Sometimes it can be a real challenge to discern which media placement opportunities are earned – and highly credible – and which are driven by profit or other “pay-to-play” mechanisms. Consider these tips to help vet opportunities that surface unsolicited – particularly if you are unfamiliar with a media outlet.
Survey the sender. Does the caller identify himself or herself as a reporter? There are no absolutes, but this may be a call worth taking. A “writer” or “editor” also is probably looking for meaningful content, but the lines are increasingly blurred between editorial and advertising roles. Proceed with caution if the opportunity comes from a “manager,” “producer,” “publisher” or “account executive.”
The most valuable news is always earned. Is someone offering to write a magazine article that profiles you or your law firm? Investigate the source. Chances are there’s a fee or some other catch. Some publishers require, in return, a list of your “vendors,” to whom they can try to sell advertising. Do you want a marketer emailing your clients and asking them to buy ads in a magazine? Probably not.
Who is calling whom? Legitimate publishers looking for thought-leadership analysis almost never approach attorneys they haven’t worked with before. These types of opportunities typically result from pre-existing relationships and proactive media relations efforts.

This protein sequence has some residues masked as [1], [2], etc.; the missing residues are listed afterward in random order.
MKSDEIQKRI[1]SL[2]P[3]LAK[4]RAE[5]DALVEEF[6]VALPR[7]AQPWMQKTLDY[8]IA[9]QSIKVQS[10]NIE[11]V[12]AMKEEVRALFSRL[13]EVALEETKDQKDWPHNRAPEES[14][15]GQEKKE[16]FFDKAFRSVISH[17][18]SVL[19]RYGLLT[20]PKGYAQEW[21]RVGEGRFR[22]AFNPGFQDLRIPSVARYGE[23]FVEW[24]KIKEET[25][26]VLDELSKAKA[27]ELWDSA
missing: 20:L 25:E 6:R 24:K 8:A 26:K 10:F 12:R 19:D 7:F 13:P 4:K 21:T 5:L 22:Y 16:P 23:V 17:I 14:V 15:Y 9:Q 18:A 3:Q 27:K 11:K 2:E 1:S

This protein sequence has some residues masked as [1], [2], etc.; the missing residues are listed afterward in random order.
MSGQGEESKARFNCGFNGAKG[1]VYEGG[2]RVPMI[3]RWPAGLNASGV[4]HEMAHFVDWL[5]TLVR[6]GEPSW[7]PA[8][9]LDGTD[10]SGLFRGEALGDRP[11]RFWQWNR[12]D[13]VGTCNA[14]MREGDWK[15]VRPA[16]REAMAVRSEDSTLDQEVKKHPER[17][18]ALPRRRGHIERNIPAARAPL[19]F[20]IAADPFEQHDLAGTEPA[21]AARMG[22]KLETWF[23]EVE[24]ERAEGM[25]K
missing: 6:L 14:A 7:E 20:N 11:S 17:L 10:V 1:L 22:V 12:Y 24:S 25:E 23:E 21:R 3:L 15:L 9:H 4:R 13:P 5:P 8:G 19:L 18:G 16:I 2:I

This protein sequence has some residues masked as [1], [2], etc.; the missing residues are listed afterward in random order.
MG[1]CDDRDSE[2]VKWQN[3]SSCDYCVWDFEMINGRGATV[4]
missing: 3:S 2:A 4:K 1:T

How will coverage be packaged? If you consider paying for a story, will that article run in the publication’s news section or a special advertising supplement (which could possibly be labeled as a “paid advertisement”)? Savvy readers recognize a paid placement and it won’t do much to lend credibility to you or your story.
Exceptions abroad. The practice of selling coverage is more common and even accepted in other countries, including the UK, where a number of high-profile legal publications are setting their sights on U.S. lawyers and firms with global practices. The best advice is to be sure you know who’s reading each publication. If it’s not your target audience, your marketing dollars are probably better spent elsewhere.
The bottom line is that, if an editorial opportunity sounds too good to be true, it probably is.
Randy Labuzinski is a vice president with Jaffe PR. He can be reached at email@example.com.